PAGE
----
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Time for Mao to consider Morozov

She could have taken the easy way out, played it safe, and walked away with another medal at the world championships.

But that would have been out of character for Mao Asada. Instead, the 18-year-old decided to go all out to try and retain her world title after finishing third in the short program last week.

It proved that even in defeat, Mao is still a champion.

Facing a huge margin to overcome to catch South Korea’s Kim Yu Na, Mao chose to include two triple axels in her free skate in the hopes it would be enough to put her on top of the podium for the second straight year.

If Kim had faltered, the strategy might have paid off.

Mao could have downgraded one of the triple axels to a double and likely earned the silver or bronze medal in Los Angeles.

By doing that she would have earned a medal at the worlds for the third straight year, but eliminated any chance at victory, and to this fearless competitor that was simply unacceptable.

This is what makes Mao so refreshing and helps explain her massive following. Those in the skating community and her fans know that she possesses a unique amount of fortitude.

As time goes by, I find that the people who impress me most in life — be they athletes or not — are those with guts. It is a quality that seems to be in such short supply these days.

Too often people beg off when confronted with difficulty, packing it in at the first sign of trouble, or looking for an “exit strategy.”

But not this young lady. Mao knew what was riding on this and she didn’t flinch.

After landing the first triple axel, there was hope. When she fell on the second, hope had disappeared, but instead of going through the motions, Mao skated her heart out the rest of the way and ended up with a standing ovation from the crowd at the Staples Center.

I could only shake my head at her most recent show of determination. This is not something that can be taught, I thought, it’s innate.

The big question now is: Where does Mao go from here?

The Japanese media have already begun dissecting her fourth-place finish at the worlds, which marked her worst showing in competition since the 2003 Japan nationals, where she finished eighth at the age of 13.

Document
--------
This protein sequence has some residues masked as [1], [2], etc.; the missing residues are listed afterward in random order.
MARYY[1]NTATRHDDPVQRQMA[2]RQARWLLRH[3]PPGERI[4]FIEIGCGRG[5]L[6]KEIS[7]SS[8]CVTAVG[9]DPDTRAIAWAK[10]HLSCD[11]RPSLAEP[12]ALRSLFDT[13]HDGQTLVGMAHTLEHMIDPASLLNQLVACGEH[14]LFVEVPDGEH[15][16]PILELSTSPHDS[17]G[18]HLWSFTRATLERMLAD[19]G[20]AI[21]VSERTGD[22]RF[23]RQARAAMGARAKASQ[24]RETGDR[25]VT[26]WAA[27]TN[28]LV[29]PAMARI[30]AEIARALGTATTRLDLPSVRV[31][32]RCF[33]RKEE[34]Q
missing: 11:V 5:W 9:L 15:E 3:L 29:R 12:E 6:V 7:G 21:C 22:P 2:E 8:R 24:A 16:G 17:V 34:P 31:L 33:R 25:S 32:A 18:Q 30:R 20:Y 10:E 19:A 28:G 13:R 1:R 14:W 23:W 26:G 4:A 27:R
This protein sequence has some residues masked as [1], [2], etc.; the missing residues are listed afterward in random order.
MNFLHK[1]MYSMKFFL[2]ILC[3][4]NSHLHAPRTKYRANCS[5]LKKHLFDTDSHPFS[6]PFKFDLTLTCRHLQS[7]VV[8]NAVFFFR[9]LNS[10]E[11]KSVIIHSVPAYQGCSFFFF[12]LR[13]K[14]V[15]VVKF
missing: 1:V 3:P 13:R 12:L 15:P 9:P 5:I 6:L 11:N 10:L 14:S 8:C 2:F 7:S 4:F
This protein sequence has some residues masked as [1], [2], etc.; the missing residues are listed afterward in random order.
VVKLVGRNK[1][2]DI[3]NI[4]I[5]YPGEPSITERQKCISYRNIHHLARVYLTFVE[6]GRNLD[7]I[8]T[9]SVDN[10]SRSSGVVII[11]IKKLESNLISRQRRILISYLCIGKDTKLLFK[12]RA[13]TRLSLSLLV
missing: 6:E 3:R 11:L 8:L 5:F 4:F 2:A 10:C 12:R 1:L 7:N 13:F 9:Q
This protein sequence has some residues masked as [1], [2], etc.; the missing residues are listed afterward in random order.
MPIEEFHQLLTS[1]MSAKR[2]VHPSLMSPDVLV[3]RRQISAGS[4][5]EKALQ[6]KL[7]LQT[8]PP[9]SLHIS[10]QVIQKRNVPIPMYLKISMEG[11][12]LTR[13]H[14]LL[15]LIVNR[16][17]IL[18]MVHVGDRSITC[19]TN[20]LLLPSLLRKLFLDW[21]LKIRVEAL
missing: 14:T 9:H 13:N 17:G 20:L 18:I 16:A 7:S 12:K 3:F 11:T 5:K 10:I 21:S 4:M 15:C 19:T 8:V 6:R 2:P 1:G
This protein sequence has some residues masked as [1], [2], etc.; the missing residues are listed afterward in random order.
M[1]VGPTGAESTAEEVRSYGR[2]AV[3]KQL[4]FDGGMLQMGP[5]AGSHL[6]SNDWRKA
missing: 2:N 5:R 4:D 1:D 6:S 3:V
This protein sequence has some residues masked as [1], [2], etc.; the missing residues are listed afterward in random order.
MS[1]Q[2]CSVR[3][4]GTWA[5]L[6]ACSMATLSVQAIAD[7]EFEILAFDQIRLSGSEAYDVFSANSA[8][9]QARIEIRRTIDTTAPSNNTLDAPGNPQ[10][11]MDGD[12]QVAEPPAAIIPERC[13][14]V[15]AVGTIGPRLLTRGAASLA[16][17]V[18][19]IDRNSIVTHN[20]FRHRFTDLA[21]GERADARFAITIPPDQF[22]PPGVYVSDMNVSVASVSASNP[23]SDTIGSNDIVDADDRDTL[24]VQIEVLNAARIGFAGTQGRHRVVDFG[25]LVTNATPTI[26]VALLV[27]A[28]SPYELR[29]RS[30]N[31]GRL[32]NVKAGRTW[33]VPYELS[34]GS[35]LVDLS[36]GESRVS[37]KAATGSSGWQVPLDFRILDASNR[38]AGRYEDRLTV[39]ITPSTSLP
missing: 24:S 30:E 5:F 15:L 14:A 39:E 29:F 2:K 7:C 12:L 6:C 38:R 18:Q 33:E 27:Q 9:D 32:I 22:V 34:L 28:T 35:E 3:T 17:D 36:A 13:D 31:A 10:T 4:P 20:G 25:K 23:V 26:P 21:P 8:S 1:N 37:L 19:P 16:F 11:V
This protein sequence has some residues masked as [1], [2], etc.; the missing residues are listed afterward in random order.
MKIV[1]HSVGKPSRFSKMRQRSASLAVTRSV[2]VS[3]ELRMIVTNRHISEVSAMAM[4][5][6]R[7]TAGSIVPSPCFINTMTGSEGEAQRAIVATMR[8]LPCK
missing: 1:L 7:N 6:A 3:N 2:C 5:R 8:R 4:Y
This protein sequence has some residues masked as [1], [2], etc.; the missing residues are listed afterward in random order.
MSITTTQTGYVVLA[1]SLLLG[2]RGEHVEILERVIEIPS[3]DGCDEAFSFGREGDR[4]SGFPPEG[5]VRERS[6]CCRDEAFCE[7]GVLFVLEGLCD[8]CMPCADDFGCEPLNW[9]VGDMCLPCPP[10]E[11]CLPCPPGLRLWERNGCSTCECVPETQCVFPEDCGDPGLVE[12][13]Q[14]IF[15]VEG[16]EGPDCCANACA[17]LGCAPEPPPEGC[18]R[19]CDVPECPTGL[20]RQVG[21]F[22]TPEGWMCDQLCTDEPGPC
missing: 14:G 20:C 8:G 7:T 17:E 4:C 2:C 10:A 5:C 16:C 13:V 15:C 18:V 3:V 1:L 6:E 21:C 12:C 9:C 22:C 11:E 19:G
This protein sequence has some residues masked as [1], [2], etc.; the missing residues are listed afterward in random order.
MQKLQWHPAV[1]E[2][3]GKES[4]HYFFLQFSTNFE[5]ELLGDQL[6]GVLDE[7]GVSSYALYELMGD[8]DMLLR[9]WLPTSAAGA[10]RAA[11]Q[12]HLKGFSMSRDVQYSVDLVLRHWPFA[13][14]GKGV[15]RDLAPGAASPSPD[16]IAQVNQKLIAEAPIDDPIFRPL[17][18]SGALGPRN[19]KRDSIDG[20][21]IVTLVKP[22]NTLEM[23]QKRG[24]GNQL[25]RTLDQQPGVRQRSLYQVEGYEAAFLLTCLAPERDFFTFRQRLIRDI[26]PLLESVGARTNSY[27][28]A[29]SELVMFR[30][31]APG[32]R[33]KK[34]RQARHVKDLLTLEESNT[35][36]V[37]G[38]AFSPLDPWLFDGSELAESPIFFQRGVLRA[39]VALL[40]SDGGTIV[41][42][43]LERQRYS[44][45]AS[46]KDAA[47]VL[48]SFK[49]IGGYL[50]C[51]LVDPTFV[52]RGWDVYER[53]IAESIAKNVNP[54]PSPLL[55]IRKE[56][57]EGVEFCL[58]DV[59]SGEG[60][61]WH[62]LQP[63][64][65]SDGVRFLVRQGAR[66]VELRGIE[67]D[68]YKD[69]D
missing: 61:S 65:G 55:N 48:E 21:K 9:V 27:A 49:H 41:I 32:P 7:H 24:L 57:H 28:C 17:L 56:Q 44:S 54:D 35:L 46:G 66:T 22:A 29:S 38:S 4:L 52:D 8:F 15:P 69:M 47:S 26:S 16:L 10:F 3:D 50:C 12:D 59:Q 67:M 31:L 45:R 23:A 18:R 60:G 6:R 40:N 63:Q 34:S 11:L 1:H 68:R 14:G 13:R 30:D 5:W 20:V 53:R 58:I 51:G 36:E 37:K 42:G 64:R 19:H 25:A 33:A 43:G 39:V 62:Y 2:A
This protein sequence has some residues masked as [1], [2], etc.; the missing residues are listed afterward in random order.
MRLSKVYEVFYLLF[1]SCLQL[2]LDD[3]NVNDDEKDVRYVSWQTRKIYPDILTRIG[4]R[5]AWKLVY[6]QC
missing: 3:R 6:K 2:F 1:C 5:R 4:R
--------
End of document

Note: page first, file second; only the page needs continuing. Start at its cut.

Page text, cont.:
Questions are being raised about the arrangement whereby Mao and coach Tatiana Tarasova commute to see each other. The separation has led to reduced practice time for Mao and it appears the situation is untenable with less than a year remaining until the Vancouver Winter Olympics.

According to the International Skating Union Web site, Mao trains 23 hours a week while splitting time between Japan and Russia, while Kim is on the ice 48 hours a week in Toronto with coach Brian Orser.

While Tarasova’s credentials are unquestioned, the bottom line is that her limited accessibility and family issues are decreasing her value to Mao.

With Tarasova, 62, having made clear that she can’t move to Japan full time to work with Mao because of relatives who are ailing, there appears to be only two options going forward: 1) Mao moves to Moscow to train with Tarasova. 2) Mao leaves Tarasova and gets another coach.

It is obvious that the first option would be the easiest, but does Mao, who recently enrolled at Chukyo University, want to live outside Japan?

There are only a handful of coaches in the world who could handle a talent like Mao, but it is unlikely that they would pull up roots and move to Japan. So it seems certain that, one way or the other, Mao is going to have to pack her bags to make a serious run at the gold medal next year.

The window of opportunity in skating cannot be overstated. For Mao, the future is now.

The logical choice to step in at this point would be Nikolai Morozov, whose track record in making Japanese skaters (e.g. Shizuka Arakawa, Miki Ando, Daisuke Murakami) champions speaks for itself.

The 33-year-old Morozov is based in New Jersey, which is a long way from Nagoya, but Mao enjoyed living in California while training under Rafael Arutunian and would adapt to her new environment.

The group of Japanese skaters (Ando, Fumie Suguri, Nobunari Oda, Daisuke Takahashi, Chris and Cathy Reed) that Morozov coaches at the Ice House in Hackensack would certainly make Mao feel at home.

One need only look at the results at the recent worlds to see Morozov’s impact:

• Ando finished third (the second time in three years under Morozov that she has been a world medalist).

• Suguri, who placed eighth, made it back to the worlds after not qualifying last season under a different coach.

• Oda, who finished seventh after sitting out all of last season, landed his first quad-triple combination jump ever in competition, and if he had not been penalized for mistakenly adding an extra combination jump in his free skate, would have very likely earned a medal.

• The Reeds qualified in ice dance for their first trip to the Olympics.

There is no doubt that in light of Kim’s sensational performance at the worlds, Morozov would relish the chance to take on Mao and prepare her for Vancouver.

It would not be the first time he trained a skater that left Tarasova ahead of the Olympics.

We all remember what happened the last time that scenario played out.

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